Lawsuit Filed: 15-Year-Old Commits Suicide After Being Left Unsupervised in Children’s Group Home

Los Angeles County, Calif. — Yaakov Ronkin, a 15 year-old diagnosed with bipolar disorder and a history of suicide attempts, was admitted to Hathaway-Sycamores Child and Family Services El Nido Residential Campus for the express purpose of monitoring the behavior resulting from these unfortunate conditions which first and foremost is a propensity for suicidal ideations. Instead of providing this required care the Complaint alleges that Hathaway so totally ignored Yaakov as to, quite literally, lose him so as to allow him to roam the streets unattended until found not by Hathaway staff but rather a good Samaritan. While the gravity of this incident should have prompted significant increased interventions and supervision to protect Ronkin from attempting to commit suicide or hurting himself; however, the Complaint alleges that again just a few weeks later, Hathaway-Sycamores left Ronkin unsupervised and completely uncared for so as to allow his diseases suicidal ideations to take control. And when Hathaway-Sycamores  staff belatedly, and finally, checked on this poor boy he had, as was the known danger for him, hung himself with his belt. After intense hospital testing, it was determined that Ronkin would never recover from his brain injury. He was taken off of life support and died on September 8, 2017, just over a month following his admission.

“The lack of supervision by Hathaway-Sycamores is shocking given Yaakov’s known severely disturbed mental and emotional state, and his repeated suicide attempts,” said Attorney Stephen Garcia. “As stated in the lawsuit, the facility acted in direct violation of California regulations which mandate that the child care staff shall provide supervision, protection and care of children individually and in groups at all times. Further, according to public record, the facility has a long history of being issued citations by the Department of Social Services for failing to provide adequate supervision to its residents. This points to a concerning pattern of insufficient staffing to properly care for these children whose lives were entrusted to the facility.”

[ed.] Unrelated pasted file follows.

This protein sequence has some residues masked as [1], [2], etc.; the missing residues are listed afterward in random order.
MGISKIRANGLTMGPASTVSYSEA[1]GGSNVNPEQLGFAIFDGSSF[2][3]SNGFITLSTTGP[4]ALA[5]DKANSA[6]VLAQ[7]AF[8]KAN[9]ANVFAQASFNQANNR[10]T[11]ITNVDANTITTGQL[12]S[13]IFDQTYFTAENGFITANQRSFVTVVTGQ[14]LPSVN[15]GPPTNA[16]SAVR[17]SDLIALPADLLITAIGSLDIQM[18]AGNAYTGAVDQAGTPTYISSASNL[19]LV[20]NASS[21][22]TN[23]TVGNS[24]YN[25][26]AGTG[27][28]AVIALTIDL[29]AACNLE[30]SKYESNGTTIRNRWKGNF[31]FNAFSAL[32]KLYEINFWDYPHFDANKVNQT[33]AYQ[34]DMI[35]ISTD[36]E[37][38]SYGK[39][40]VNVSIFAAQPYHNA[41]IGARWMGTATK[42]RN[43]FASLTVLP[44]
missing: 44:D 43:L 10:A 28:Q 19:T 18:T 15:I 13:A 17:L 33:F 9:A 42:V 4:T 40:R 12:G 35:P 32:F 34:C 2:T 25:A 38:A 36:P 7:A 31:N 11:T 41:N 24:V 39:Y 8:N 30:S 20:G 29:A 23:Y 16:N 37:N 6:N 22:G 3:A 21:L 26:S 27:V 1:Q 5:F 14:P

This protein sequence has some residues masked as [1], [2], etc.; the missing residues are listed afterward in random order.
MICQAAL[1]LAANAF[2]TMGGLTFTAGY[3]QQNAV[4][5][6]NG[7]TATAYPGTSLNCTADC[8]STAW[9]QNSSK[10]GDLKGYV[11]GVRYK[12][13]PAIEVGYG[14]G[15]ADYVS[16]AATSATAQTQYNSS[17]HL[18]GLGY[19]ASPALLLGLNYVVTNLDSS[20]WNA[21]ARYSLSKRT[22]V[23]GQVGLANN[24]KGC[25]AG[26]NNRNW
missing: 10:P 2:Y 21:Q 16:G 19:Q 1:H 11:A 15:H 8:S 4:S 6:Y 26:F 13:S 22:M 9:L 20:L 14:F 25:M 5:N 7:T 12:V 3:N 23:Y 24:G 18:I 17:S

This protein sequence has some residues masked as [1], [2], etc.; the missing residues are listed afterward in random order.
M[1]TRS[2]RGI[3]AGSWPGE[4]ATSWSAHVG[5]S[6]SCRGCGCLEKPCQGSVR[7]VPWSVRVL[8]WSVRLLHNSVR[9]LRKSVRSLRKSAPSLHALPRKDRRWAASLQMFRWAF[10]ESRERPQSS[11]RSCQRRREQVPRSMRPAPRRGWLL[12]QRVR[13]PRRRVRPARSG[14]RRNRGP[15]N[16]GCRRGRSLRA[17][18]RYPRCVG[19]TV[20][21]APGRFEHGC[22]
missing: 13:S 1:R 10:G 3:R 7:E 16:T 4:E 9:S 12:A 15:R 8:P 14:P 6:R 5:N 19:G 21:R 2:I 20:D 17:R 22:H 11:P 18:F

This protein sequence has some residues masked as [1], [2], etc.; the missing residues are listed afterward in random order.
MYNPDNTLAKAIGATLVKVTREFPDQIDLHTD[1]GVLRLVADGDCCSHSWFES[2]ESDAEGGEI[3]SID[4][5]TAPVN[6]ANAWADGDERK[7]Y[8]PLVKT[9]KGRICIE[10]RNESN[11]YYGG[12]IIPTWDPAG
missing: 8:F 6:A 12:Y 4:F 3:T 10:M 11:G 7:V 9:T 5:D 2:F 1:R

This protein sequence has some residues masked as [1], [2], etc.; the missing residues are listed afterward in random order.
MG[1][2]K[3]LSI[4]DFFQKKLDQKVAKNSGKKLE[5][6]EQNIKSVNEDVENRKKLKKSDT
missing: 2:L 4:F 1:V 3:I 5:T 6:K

Garcia, Artigliere & Medby filed a lawsuit against Hathaway-Sycamores Child and Family Services El Nido Residential Campus for willful misconduct, negligent hiring and supervision, and wrongful death.

Allegations and Background

When Yaakov Ronkin was admitted to Hathaway-Sycamores Child and Family Services El Nido Residential Campus on or about July 31, 2017, it’s alleged the facility was aware of his multiple suicide and runaway attempts and numerous stays at psychiatric hospitals and psychiatric wards, as well as his violent behavior. In fact, Ronkin was under Level 14 protective custody as ordered by the court, and while at the facility, Ronkin was to be under constant supervision and suicide watch 24/7, including keeping unsafe objects and materials that he could use to hurt himself or others, such as belts, shoelaces, knives and objects that could be used as weapons out of the reach. Group homes such as the facility are rated by the California Department of Social Services in conjunction with Los Angeles County Department of Children and Family Services using Rate Classification Levels of 1 through 14, with 14 being the highest level of intensity of psychiatric treatment, care, and supervision provided.

Upon Ronkin’s escape from the Hathaway-Sycamore-affiliated school, his family questioned how he was allowed to run away. The facility staff allegedly told his family that they were not informed Ronkin was “a runner.” The lawsuit states that the facility consciously disregarded this knowledge of Ronkin’s background and did nothing to protect Ronkin from attempting to commit suicide or hurting himself, which predictably resulted in his final suicide attempt on August 31, 2017. Ronkin’s family asked facility staff who were present at the hospital how this had happened, and the staff admitted to allowing him to go to the bathroom unsupervised for an extended period of time. The facility’s apparent failure to provide required care and supervision directly led to Ronkin’s tragic and untimely death.